Since the 1970s, the number of women who have died from cervical cancer has diminished dramatically. One of the reasons for this is that more women are getting Pap smear tests and other women’s health check-ups regularly, because primary care doctors like Dr. Lentzou of Healthonomic Primary Care in Orland Park, Illinois offer them, too. If you are due for yours, then make an appointment over the phone today.
Women's Health Q & A
Is it time for me to have a Pap smear?
Regardless of your sexual or family history, one of the most important tests you can have done as a woman is a Pap smear.
It’s done using a device known as a speculum to widen the opening of your vagina. Dr. Lentzou then collects cells from your cervix and sends them to a lab so that they can be studied under a microscope.
Pap smears should be performed at least once every three years after you turn 21. However, if you have three cancer-free results in a row, and are over the age of 30, then you can hold off for five years.
What happens during a breast exam?
During the same visit that you get your Pap smear, Dr. Lentzou also performs a breast exam and educates you on how to conduct a self-exam at home. Breast exams are vital because breast cancer is currently the number one fatal cancer amongst women.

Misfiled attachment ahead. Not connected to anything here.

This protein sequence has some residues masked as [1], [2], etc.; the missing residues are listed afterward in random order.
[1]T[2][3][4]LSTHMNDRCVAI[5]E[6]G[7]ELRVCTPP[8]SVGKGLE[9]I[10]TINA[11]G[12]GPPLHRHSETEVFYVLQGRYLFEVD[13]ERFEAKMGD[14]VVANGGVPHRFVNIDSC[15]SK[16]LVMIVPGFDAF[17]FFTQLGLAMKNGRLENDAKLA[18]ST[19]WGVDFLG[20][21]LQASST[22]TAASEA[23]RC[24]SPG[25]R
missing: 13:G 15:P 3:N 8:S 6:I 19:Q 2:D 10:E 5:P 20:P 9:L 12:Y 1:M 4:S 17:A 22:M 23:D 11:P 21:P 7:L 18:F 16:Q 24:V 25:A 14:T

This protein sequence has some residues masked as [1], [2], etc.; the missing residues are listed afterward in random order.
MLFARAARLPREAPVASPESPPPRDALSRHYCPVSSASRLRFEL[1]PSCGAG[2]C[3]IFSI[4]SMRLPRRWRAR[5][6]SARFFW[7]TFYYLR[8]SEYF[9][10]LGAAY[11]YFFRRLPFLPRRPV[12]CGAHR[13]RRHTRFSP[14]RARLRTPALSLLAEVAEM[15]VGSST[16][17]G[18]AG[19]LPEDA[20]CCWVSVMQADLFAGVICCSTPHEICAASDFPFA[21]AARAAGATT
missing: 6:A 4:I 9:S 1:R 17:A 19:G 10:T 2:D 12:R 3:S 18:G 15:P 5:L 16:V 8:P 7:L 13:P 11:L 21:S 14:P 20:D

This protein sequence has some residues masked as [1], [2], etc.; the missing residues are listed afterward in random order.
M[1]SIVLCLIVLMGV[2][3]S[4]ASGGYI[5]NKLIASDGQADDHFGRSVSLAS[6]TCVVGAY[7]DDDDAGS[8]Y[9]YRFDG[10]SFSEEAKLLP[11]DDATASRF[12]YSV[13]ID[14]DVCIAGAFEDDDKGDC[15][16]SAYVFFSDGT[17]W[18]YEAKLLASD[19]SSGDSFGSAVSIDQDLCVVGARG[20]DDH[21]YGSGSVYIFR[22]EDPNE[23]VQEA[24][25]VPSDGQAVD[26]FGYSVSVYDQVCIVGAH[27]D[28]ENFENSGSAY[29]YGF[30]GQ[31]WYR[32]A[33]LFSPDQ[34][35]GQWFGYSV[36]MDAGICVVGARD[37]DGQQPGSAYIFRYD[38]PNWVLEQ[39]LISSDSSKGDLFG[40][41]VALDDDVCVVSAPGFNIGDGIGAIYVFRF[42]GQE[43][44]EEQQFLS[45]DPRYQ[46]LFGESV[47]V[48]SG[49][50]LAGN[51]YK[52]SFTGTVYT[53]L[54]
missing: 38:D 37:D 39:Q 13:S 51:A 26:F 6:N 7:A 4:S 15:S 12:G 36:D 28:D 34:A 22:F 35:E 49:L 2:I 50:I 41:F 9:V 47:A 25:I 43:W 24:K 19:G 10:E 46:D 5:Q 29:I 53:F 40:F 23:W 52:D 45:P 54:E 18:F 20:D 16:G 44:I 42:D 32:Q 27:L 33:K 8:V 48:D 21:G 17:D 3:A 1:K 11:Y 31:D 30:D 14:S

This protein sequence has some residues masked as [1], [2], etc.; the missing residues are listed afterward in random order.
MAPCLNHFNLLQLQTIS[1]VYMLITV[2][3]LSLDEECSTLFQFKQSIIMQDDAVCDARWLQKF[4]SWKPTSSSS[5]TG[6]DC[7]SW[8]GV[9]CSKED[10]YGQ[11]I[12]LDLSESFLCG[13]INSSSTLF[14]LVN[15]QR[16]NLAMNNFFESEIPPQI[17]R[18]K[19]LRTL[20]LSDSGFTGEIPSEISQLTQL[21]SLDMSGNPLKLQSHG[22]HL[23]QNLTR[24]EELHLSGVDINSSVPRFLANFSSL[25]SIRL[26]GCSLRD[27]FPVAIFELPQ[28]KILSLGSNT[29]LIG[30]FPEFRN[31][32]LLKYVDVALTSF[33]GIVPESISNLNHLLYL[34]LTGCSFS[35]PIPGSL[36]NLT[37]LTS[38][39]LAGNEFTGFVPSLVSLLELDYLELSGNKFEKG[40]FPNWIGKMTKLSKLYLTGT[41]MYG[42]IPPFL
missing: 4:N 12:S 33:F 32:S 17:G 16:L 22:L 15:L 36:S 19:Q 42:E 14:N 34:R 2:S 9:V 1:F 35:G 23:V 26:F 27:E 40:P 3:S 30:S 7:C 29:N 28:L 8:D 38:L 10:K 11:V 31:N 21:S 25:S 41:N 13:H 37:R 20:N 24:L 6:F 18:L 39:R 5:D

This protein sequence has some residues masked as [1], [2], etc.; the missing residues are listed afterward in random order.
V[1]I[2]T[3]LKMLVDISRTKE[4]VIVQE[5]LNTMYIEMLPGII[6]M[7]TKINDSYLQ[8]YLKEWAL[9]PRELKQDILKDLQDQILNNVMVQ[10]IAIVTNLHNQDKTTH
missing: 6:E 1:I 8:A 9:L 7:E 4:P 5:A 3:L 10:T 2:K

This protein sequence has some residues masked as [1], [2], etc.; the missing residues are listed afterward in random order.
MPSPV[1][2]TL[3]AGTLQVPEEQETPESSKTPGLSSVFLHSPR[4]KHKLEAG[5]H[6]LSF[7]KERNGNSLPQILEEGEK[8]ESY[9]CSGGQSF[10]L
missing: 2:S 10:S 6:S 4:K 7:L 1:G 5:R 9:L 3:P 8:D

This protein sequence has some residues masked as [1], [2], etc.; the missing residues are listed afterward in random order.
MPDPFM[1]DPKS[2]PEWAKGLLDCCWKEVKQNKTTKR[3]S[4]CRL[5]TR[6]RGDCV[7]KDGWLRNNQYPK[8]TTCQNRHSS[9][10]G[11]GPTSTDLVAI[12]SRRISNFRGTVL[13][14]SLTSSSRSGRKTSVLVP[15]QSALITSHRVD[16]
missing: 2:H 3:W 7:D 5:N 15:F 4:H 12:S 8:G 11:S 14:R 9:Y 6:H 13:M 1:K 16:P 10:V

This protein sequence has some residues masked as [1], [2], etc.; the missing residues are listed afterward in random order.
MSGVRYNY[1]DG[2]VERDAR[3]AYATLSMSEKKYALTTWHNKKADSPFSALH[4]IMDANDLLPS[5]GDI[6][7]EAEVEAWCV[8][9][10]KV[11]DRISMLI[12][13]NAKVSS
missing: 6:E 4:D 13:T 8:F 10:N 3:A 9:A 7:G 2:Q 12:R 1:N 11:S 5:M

It is of utmost importance that you have this done and monitor your breasts at home if you have a family history of the disease, as early detection helps to improve your odds of survival.
What about contraception?
You have a variety of choices when it comes to preventing pregnancy. Many types of birth control can also be used to prevent sexually transmitted diseases and help with other health issues you may be having.
Deciding on a method is a personal choice that Dr. Lentzou can help you with. She will help you take into consideration your medical history, the medical history of your partner, how often you have sexual relations, the status of your relationship, and if or when you would like to have a family in the future.
She can also help if there is anything else you would like your birth control to do, including help with premenstrual syndrome (PMS), premenstrual dysphoric disorder (PMDD), or acne.
For those looking to prevent pregnancy and sexually transmitted diseases, you should use a condom, diaphragms, or contraceptive sponges. However, if you know you will not contract an STD, or you have additional health issues related to your hormones, then you should ask about the pill.
If you’re looking for a long-term birth control option that you don’t have to think about daily, ask about an implanted device. If you aren’t planning on adding to your family, you or your partner can look into sterilization.
Call today or go online to make your women’s health appointment at Healthonomic Primary Care.